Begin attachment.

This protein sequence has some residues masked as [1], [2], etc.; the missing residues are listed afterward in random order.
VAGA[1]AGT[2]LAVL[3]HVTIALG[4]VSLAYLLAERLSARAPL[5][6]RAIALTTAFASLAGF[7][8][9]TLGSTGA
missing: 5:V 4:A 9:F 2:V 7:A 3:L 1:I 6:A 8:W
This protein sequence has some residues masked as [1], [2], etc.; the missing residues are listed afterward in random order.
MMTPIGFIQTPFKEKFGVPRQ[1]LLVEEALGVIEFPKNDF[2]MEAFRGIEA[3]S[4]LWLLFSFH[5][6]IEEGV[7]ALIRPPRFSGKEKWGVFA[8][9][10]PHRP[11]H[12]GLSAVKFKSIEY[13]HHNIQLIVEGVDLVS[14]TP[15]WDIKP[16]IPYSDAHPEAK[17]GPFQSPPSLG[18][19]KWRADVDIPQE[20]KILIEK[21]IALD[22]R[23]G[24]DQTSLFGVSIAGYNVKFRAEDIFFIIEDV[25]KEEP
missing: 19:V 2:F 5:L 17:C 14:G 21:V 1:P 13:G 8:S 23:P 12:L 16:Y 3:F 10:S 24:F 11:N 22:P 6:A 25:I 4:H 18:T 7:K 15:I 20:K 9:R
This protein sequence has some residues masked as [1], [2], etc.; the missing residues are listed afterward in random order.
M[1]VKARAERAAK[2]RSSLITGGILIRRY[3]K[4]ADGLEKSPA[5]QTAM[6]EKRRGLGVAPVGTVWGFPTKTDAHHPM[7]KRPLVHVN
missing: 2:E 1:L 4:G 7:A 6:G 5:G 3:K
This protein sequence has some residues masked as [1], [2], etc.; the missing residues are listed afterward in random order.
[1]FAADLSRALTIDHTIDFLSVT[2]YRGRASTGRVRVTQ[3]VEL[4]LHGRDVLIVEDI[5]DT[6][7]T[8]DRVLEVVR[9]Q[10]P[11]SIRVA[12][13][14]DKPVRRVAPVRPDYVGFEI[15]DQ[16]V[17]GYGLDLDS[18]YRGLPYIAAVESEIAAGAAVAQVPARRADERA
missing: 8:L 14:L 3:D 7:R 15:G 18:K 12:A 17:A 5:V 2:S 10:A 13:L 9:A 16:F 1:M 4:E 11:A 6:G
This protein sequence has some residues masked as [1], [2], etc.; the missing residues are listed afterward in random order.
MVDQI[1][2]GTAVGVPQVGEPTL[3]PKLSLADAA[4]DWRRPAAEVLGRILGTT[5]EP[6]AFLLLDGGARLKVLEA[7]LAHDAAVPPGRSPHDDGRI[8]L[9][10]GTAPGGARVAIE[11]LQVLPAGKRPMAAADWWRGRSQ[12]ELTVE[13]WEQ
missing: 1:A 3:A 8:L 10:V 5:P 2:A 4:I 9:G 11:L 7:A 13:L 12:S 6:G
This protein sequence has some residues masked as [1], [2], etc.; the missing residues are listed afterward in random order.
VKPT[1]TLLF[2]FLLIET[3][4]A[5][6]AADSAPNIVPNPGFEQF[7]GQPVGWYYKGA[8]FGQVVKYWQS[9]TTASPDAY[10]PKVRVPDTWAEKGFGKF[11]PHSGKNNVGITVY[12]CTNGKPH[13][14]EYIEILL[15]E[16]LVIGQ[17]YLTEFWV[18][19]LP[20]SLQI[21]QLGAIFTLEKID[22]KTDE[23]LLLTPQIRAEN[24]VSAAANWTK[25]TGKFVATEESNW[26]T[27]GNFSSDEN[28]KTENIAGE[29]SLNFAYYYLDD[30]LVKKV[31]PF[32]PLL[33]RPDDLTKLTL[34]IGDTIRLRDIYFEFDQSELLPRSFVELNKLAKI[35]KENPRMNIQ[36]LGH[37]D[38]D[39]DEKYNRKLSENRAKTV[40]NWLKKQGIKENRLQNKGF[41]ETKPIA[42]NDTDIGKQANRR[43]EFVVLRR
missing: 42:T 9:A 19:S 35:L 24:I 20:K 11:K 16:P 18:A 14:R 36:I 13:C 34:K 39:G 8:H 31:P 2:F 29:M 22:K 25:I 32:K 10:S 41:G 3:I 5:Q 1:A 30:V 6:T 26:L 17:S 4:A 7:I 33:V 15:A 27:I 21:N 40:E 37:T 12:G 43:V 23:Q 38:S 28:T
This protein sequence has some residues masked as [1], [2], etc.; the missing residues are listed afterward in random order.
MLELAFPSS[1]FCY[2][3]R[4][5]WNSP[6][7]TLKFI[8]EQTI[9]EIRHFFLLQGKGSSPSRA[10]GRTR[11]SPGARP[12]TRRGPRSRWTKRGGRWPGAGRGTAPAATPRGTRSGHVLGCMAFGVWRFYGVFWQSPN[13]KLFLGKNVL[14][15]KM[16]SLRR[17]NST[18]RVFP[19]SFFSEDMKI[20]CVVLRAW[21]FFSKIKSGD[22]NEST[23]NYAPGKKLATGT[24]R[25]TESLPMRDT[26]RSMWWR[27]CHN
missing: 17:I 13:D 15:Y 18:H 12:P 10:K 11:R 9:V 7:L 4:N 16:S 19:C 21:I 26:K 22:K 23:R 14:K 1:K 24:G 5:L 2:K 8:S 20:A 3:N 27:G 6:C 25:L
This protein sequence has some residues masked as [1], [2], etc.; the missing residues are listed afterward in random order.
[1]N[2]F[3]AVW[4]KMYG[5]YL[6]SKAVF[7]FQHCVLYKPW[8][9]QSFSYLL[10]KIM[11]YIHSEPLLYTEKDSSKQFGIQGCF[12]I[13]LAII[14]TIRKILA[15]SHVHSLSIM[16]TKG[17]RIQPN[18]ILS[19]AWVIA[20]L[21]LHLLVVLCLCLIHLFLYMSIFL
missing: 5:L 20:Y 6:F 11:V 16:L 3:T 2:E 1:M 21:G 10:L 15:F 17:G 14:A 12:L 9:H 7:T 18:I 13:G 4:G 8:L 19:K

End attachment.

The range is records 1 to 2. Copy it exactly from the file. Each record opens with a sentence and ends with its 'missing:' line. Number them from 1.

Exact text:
This protein sequence has some residues masked as [1], [2], etc.; the missing residues are listed afterward in random order.
VAGA[1]AGT[2]LAVL[3]HVTIALG[4]VSLAYLLAERLSARAPL[5][6]RAIALTTAFASLAGF[7][8][9]TLGSTGA
missing: 5:V 4:A 9:F 2:V 7:A 3:L 1:I 6:A 8:W
This protein sequence has some residues masked as [1], [2], etc.; the missing residues are listed afterward in random order.
MMTPIGFIQTPFKEKFGVPRQ[1]LLVEEALGVIEFPKNDF[2]MEAFRGIEA[3]S[4]LWLLFSFH[5][6]IEEGV[7]ALIRPPRFSGKEKWGVFA[8][9][10]PHRP[11]H[12]GLSAVKFKSIEY[13]HHNIQLIVEGVDLVS[14]TP[15]WDIKP[16]IPYSDAHPEAK[17]GPFQSPPSLG[18][19]KWRADVDIPQE[20]KILIEK[21]IALD[22]R[23]G[24]DQTSLFGVSIAGYNVKFRAEDIFFIIEDV[25]KEEP
missing: 19:V 2:F 5:L 17:C 14:G 21:V 1:P 13:G 8:S 23:P 12:L 16:Y 3:F 10:S 24:F 11:N 22:P 6:A 25:I 4:H 18:T 7:K 15:I 20:K 9:R